Parti Québécois

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Parti Québécois
LeaderPascal Bérubé (interim)
PresidentGabrielle Lemieux
Founded11 October 1968 (1968-10-11)
Merger ofMouvement Souveraineté-Association,
Ralliement national,
Rassemblement pour l'Indépendance Nationale
Headquarters1200, avenue Papineau
Suite 150
Montreal, Quebec
H2K 4R5
IdeologyQuebec nationalism[1]
Quebec sovereigntism
Social democracy[1][2][3][4]
Economic nationalism[5]
Political positionCentre-left[6][7][8]
ColoursBlue, green
Seats in the National Assembly
9 / 125
Website
www.pq.org

The Parti Québécois (PQ) is a political party that wants sovereignty for the province of Quebec. The party wants Quebec to become its own country, or secede from Canada.

History[change | change source]

The Parti Québécois, or PQ was founded by René Lévesque. PQ's main goals are to get independence for Québec. In the provincial election of 1976, the Parti Québécois was elected to the government of Québec for the first time and René Lévesque, became the premier of Quebec. Many French people in Québec were happy to see the Lévesque as premier, while many English people were not happy.[source?].

The PQ passed a bill called Bill 101. This bill is a law that makes French the languages used most in Quebec, even though English and French are the languages spoken in Canada.[9] The party was elected again in the 1981 election, but in November 1984 founder René Lévesque left the party and the PQ lost the 1985 election.

The Parti Québécois started the first Quebec referendum, having the citizens vote to decide to either leave Canada or stay a part of the country. 60 per cent of the people who voted decided to stay in Canada.[10] The PQ had a second referendum in 1995. The citizens once again voted to stay in Canada. The leader of the party, Jacques Parizeau, quit after the referendum failed.[11]

The current Bloc Québécois leader Gilles Duceppe was the first to announce that he would to try to become the leader of the PQ, on May 11, 2007. Pauline Marois also said she was going to try to become leader, but Duceppe changed his mind on the 12th leaving Marois the only candidate. On June 26, 2007 Marois won the leadership. Pauline Marois is the current leader of the PQ. She has said that the PQ plans to have another referendum in the future.[12] On September 4, 2012, Marois led her party to minority victory in the Quebec general election, thus becoming the first female premier in the province's history. After an electoral defeat in 2014, she resigned. The current leader of the PQ is Jean-François Lisée, elected in 2016.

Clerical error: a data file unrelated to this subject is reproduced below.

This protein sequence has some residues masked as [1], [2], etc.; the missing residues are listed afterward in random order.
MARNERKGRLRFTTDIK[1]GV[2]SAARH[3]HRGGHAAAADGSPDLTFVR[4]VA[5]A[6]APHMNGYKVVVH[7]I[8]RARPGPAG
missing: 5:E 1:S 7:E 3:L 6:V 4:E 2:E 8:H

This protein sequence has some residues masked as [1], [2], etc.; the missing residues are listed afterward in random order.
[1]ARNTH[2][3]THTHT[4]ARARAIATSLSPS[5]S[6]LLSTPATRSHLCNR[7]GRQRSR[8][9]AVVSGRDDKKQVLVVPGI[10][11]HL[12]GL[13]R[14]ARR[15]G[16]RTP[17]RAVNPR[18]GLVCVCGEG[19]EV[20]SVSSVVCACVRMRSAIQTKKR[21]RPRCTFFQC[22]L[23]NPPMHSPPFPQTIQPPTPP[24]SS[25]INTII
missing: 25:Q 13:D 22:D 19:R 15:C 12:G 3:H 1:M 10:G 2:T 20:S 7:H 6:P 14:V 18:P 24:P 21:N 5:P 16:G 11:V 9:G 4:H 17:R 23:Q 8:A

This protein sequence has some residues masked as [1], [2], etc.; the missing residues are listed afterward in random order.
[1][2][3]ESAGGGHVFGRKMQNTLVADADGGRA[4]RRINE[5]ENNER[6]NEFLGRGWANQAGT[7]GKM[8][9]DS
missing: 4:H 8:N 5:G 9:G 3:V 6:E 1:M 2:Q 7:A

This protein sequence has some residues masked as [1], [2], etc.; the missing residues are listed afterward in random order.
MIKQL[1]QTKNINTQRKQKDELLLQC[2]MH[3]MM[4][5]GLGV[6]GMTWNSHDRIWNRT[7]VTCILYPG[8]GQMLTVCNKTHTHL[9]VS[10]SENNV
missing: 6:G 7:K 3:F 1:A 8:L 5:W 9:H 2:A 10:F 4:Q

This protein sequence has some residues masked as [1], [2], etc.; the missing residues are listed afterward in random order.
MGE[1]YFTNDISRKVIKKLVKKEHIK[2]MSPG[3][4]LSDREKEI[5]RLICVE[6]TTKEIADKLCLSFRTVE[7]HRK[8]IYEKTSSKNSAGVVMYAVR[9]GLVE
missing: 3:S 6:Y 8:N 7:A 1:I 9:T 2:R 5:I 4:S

Relationship with the Bloc Québécois[change | change source]

The Bloc Québécois is a federal political party in Canada that was made in 1990 by future PQ leader Lucien Bouchard. The Bloc also wants sovereignty for Québec. The two parties help each other during elections.

References[change | change source]

  1. 1.0 1.1 How Political Parties Respond: Interest Aggregation Revisited. Routledge. p. 149. ISBN 978-1-134-27668-4. Retrieved 18 August 2012.
  2. Rodney S. Haddow, Thomas Richard Klassen (2006). Partisanship, globalization, and Canadian labour market policy. Toronto, ON: University of Toronto Press. p. 56. ISBN 9780802090904.
  3. Geoffrey Hale; Geoffrey E. Hale (2006). Uneasy Partnership: The Politics of Business and Government in Canada. University of Toronto Press. p. 24. ISBN 978-1-55111-504-7. Retrieved 18 August 2012.
  4. Cecil Young (2004). One Canada. Trafford Publishing. p. 37. ISBN 978-1-4120-2235-4. Retrieved 18 August 2012.
  5. CBC News (23–24 August 2018). "Where Quebec's parties stand on the issues that matter most to you". CBC News.
  6. Britannica Book of the Year (2013 ed.). Encyclopædia Britannica, Inc. 2013. p. 402. ISBN 9781625131034. Retrieved 2 October 2017.
  7. Banting, Keith; Myles, John (2013). Inequality and the Fading of Redistributive Politics. Vancouver: UBC Press. p. 385. ISBN 9780774826013. Retrieved 2 October 2017.
  8. Bergo, Havard (16 October 2016). "New leader, new tactics for Quebec's Parti Québécois". Global Risk Insights. Retrieved 2 October 2017.
  9. "Speaking out: Quebec's debate over language laws". Retrieved 08-07-2010. Check date values in: |accessdate= (help)
  10. "Quebec remembers 1st referendum". Retrieved 08-07-2010. Check date values in: |accessdate= (help)
  11. "Québec Referendum (1995)". Retrieved 08-07-2010. Check date values in: |accessdate= (help)
  12. "Duceppe tells the world Quebec will hold another sovereignty referendum". Retrieved 08-07-2010. Check date values in: |accessdate= (help)

Other websites[change | change source]